By Tony Jimenez
AUGUSTA, Georgia (Reuters) - The outstanding displays by veteran trio Miguel Angel Jimenez, Bernhard Langer and Fred Couples at the 78th Masters suggest that a 50-something major champion could be just around the corner.
American Julius Boros is the oldest winner of a 'Big Four' event, having triumphed in the 1968 U.S. PGA Championship at the age of 48, but his record has been in danger of falling several times in recent years.
Greg Norman went close in the 2008 British Open at Birkdale at the age of 53 and Tom Watson was nearer still in the same championship at Turnberry a year later, agonizingly missing out to fellow American Stewart Cink in a playoff at the age of 59.
Couples, Langer and Jimenez have featured prominently on major leader boards in recent seasons and it came as no surprise when they all mounted a title challenge at Augusta National on Sunday.
Langer and 1992 Masters winner Couples are seasoned campaigners on the Champions Tour and the American said their successes on the senior circuit was a big help when it came to mixing it with the young guns.
"The Champions Tour is tough but when you're winning all the time you feel like you're doing well when you come over on to this tour," the 54-year-old Couples told reporters after finishing 10 shots behind Masters champion Bubba Watson.
"It would be like winning the lottery to win this thing but you never know."
The 56-year-old Langer fared even better at Augusta, a closing 69 securing a share of eighth place, eight strokes adrift of Watson.
Langer said the veterans had sent out a statement after six 50-plus competitors made the cut at the opening major championship of the season.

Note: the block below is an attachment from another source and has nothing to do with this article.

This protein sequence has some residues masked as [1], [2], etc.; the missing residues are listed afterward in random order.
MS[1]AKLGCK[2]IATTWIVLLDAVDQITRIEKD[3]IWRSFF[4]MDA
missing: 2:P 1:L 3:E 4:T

Asked what kind of statement, he replied: "What do you think? I think everybody can figure that out.
"There are a lot of good over-50 players. We can compete at the highest level and even on a very, very long golf course like this one."
Couples described 1985 and 1993 Masters winner Langer as probably the hardest working player on the Champions Tour.
"He has probably played this event for 30 years or more," said the smooth-swinging American. "You get to know the course, you know the wind, you know how to play it.
"Is it surprising? I don't think he's going to tell you it's surprising but when you look at a 56-year-old and he finishes in the top 10, that's something."
Jimenez, who finished fourth on Sunday, said the form of the golden oldies was down to improved fitness levels and equipment.
"They are being more healthy," the 50-year-old Spaniard explained. "I love the game, I love competing and probably that is the reason.
"Technology helps too, of course. But if you don't know how to hit the ball then technology doesn't do anything."
(Editing by Ed Osmond)